LFS on PII 233 with no fan in heatsink

Alan Grimes alangrimes at starpower.net
Wed Feb 5 18:35:52 PST 2003

Ian Molton wrote:
> > An Ideal chip would be a PC version of the 21364! It could be >> produced

> Nonesense. theres no way a 21364 could be adapted to run X86 code
> natively without stupendous design compromises. The advantage would be
> negative.

Who the hell wants to run x86 code?
I thought we were trying to move into the Open Source age. 

> > Currently the best power-saving CPU is the VIA C3 which is a
> > combination of the IDT winchip and the old Cyrix M3 cpu...

> *cough* Stop thinking X86 *please*.
> compared to an ARM the VIA C3 is a greedy power sucking monster.

I was talking in terms of processors that you could actually buy today
and put in your desktop computer for a reasonable price/performance.

> My dad has a desktop machine with an ARM CPU in it (so do I, but mines
> 15 years old). it runs at 600MHz, consuming LESS than 1Watt of power.

Who sells _THAT_???
And for how much? 

> X86 has a LOT to answer for. its shit, and will NEVER EVER be low 
> power.

I am well aware of that. 
That's why I still uphold the dream of Alpha on the desktop!

> I could fit nearly 100 strongARM CPU cores onto the die of a P-IV. 
> thats 100*300MHz of CPU grunt, or, in marketing terms, 30GHz of CPU 
> grunt. It'd be a fantastic project.


1. That many chips would choke on the bus. =( One solution might be to
provide four seperate 32-bit quad band memory channels..

2. A typical linux system would only be able to use 10 or so of them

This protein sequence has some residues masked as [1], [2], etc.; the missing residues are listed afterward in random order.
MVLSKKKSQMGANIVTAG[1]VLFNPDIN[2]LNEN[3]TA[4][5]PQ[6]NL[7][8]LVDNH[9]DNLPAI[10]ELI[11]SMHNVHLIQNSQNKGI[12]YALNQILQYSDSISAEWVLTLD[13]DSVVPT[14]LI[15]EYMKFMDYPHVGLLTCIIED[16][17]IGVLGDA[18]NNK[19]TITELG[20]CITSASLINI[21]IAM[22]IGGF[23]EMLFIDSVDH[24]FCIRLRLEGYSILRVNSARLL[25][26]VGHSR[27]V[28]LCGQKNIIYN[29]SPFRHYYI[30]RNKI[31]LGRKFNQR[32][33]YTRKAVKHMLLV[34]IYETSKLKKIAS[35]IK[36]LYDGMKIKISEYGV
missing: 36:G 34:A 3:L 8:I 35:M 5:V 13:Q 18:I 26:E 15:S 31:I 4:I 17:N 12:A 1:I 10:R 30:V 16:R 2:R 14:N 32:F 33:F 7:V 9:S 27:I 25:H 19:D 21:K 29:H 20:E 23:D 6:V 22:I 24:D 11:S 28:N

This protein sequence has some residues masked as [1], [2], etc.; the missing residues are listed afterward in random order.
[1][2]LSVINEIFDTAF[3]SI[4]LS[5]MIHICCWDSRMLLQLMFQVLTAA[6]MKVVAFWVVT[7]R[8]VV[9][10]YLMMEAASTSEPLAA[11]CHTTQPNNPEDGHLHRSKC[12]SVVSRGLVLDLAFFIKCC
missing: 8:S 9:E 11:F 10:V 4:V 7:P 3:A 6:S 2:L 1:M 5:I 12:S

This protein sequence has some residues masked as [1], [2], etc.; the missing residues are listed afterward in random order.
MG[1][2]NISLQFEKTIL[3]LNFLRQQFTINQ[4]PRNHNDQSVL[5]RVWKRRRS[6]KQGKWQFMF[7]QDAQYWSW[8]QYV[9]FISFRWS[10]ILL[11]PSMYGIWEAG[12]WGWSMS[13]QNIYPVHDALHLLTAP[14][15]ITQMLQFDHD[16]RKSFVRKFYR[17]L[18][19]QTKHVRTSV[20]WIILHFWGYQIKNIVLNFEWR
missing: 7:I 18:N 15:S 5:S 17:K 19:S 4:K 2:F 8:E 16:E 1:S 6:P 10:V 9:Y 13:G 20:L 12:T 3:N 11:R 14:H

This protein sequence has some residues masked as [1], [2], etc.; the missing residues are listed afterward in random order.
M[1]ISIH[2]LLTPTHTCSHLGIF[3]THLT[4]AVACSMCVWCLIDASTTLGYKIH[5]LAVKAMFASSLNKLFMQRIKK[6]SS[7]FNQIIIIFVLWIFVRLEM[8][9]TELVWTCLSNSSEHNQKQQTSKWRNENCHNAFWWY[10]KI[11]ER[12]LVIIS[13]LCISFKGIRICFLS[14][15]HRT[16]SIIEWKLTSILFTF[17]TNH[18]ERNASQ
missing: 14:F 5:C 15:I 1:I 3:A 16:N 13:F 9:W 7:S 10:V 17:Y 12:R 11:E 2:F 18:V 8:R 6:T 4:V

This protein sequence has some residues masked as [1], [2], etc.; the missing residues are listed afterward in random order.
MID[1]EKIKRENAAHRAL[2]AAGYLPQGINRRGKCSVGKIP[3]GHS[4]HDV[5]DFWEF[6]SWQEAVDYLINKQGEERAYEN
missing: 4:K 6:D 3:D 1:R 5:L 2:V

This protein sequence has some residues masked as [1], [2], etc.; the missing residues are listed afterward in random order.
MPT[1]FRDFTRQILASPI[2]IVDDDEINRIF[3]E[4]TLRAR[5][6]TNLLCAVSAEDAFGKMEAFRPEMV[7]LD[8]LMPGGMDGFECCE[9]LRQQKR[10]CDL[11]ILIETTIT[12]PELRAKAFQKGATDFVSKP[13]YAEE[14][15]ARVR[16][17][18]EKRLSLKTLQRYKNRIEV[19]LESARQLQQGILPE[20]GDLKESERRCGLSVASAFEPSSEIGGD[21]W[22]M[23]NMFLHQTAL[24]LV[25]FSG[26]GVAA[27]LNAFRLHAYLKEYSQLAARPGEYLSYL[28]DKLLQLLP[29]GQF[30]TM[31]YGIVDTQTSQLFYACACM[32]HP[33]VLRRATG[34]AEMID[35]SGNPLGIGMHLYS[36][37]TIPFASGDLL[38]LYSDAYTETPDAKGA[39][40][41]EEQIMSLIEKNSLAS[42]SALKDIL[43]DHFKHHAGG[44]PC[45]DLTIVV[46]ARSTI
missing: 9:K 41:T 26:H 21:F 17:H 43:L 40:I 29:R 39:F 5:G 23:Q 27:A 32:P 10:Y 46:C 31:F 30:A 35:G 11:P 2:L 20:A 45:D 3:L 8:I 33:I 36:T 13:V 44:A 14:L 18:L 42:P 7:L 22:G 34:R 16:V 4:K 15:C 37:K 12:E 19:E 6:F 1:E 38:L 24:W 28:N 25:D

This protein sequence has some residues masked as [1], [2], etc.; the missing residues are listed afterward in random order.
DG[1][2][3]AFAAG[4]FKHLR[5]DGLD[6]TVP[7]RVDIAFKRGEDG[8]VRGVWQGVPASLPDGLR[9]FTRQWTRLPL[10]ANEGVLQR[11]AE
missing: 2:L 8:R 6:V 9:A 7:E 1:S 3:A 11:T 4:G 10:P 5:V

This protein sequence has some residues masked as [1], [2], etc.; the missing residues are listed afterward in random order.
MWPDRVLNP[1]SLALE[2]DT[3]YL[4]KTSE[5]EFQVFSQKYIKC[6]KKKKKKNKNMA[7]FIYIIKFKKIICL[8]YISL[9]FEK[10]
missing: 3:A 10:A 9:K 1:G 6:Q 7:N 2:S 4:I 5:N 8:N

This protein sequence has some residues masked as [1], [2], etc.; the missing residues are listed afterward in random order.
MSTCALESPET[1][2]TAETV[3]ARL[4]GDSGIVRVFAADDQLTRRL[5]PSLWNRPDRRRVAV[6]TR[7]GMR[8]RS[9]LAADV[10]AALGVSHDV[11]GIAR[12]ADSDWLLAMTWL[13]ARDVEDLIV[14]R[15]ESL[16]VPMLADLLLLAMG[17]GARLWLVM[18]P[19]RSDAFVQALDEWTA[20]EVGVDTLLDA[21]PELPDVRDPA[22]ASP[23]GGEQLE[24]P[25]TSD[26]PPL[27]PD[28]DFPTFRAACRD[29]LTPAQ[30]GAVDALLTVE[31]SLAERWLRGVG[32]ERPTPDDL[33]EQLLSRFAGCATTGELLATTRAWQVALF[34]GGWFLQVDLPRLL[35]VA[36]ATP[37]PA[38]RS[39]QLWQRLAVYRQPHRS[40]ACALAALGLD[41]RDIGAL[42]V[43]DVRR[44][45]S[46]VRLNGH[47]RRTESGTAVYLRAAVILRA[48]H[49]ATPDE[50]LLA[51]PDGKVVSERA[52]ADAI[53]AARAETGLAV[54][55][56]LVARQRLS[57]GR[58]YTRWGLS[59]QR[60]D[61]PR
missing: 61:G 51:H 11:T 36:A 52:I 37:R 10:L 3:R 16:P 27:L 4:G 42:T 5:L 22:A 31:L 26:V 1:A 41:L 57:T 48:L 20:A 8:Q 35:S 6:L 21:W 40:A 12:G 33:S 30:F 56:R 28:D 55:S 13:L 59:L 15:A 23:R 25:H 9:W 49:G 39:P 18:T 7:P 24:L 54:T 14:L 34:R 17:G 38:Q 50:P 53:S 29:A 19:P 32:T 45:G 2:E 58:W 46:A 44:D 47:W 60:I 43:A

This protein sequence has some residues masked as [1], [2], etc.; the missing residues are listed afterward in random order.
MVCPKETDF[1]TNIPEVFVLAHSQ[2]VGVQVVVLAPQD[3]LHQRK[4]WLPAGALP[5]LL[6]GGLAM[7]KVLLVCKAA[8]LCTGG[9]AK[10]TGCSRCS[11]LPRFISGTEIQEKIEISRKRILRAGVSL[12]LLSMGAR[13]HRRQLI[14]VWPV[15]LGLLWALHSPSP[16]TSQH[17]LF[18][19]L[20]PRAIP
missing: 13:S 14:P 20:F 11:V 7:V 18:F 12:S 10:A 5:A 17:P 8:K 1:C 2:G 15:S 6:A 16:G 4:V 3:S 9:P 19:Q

effectively, the rest being idle most of the time. (not enough threads
in the ready state)... 

Paralell programming is difficult and takes considerable expertise above
what it takes to write normal programs. What you really want to do is
design languages and environments which are _IMPLICITLY_ paralell. 

This is why I chose to get a dual 1.2 athlon instead of a nicer one with
a 333mhz FSB at whatever the minimum clock speed is for that...

Ofcourse to do language research I need an operating system to support

Even though I hate leenooks I realize that it is probably my best option
for the forseeable future. 

For research purposes I need a small, tightly controlled, environment
that I can easily manage. This is why I chose Linux from scratch.
Through this I should be able to build a zero-bull system that will
serve my needs. 

So, Ian, I'm already working on the very problem of supporting massively
paralell operating environments. ;)

[if rcn.com doesn't work, try erols.com ]
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